Triumph Motorcycles mountain bike
Blurry, but that at the back is a WTB saddle.

“Added to this comes the new Shimano M7000 SLX 11 speed drivetrain, including new Shadow RD SLX 11 speed derailleur, HG Cassette sprocket and RAPIDFIRE Plus shift lever, with integrated gear indicator for effective gear selection every time.
Combine these with the new FSA Comet Megaexo crankset and bottom bracket, and the inclusion of a KMC X11 chain, to ensure the durability of the XCX drivetrain isn’t compromised, no matter what the terrain, and this really is a bike designed to be used.

“Brakes are supplied courtesy of Shimano, utilising M315 hydraulic callipers front and rear with Shimano 180/160mm discs, for firm, assured stopping power.

“The acclaimed 142mm WTB Volt Race saddle also ensures riders benefit from an award winning level of comfort as part of the standard equipment.

Triumph Motorcycles mountain bike
Shimano brakes.

“Custom Triumph branded Velo lock-on grips are mated to 6061 Aluminium, 720mm wide handlebars and an aluminium oversized stem for precise, comfortable control and minimal weight .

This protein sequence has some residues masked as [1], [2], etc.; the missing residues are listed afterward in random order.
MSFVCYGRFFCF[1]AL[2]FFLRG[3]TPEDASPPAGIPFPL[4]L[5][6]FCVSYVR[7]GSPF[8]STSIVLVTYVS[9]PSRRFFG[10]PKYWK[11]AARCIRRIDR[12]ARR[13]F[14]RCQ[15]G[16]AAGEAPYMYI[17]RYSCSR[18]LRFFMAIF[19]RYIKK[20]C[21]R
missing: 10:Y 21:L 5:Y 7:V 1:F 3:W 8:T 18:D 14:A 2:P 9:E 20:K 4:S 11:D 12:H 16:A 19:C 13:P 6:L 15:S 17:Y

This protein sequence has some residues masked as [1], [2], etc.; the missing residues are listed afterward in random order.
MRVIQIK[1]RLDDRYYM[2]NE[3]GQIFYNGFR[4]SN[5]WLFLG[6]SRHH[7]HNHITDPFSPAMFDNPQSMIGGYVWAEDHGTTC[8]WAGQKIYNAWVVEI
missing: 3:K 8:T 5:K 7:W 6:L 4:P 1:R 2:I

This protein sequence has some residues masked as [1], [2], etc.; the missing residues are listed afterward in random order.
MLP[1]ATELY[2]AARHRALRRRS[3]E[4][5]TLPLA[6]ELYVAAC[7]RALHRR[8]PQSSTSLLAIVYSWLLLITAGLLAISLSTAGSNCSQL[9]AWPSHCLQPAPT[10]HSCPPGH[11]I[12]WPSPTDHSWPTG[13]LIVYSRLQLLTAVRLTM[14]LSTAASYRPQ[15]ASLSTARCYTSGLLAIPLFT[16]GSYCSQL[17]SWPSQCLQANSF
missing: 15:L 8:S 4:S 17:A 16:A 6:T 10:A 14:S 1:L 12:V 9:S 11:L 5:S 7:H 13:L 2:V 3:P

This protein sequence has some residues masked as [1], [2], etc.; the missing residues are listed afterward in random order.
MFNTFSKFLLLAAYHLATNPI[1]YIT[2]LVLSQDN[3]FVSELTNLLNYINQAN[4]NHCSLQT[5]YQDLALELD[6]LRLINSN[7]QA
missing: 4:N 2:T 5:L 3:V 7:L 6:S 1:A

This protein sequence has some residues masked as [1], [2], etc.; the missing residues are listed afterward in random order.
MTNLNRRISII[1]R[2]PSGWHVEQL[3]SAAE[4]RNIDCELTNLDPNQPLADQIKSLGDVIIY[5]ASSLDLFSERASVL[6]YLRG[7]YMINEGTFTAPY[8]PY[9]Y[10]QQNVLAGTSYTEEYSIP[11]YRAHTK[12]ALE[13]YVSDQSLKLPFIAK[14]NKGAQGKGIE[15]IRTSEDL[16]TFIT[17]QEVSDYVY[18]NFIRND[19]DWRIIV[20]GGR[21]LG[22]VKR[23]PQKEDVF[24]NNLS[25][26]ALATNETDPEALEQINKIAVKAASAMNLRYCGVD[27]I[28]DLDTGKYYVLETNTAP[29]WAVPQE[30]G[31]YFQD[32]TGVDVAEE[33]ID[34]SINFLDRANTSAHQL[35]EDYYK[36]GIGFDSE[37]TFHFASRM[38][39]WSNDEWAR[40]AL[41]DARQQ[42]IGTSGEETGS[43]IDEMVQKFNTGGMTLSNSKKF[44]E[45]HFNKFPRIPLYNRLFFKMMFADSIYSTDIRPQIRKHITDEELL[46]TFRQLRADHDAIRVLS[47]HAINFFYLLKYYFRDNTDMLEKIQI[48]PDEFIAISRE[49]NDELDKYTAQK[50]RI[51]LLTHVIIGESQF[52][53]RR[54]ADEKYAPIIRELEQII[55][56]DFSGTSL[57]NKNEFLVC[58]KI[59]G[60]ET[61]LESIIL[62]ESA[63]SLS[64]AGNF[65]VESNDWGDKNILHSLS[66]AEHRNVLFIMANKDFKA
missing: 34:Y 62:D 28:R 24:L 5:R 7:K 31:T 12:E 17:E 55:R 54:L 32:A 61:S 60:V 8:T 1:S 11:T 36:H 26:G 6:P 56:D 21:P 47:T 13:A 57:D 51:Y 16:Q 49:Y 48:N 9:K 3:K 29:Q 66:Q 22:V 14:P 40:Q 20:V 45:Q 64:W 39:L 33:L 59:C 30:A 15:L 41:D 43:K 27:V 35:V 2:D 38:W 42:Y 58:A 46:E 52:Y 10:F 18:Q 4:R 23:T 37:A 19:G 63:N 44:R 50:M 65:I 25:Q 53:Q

“Grip is supplied by 27.5” (650b) Kenda Slant 6 tyres, mounted onto lightweight Alex AJ2 rims with Shimano & Formula hubs, laced with stainless steel spokes, which are finished in black.”

Specifications and pricing are as follows, and also available on the Truimph website:

  • Frame: The Triumph XCX Mountain bike features a Custom 6061 aluminium frame with tapered head tube, internal cable routing and replaceable aluminium hanger. Finished in Matt Black with Silver and Red XCX detailing and a white iconic Triumph logo to front
  • Forks: Rockshox FS XC30 1 1/8” 100mm Suspension Forks with Crown Lockout/Preload Adjustment
  • Rear Derailleur: Shimano SLX Shadow SL-M70011GS 11 Speed
  • Shifter: Shimano SLX SL-M700011R 11 Speed with Gear Indicator
  • Brakes: Shimano M315 Hydraulic Brake Callipers F&R Shimano ASMRT10M/S 180/160mm Brake Rotors
  • Crankset: FSA Comet Modular Direct Mount MegaEXO 2 piece with 32T single chain ring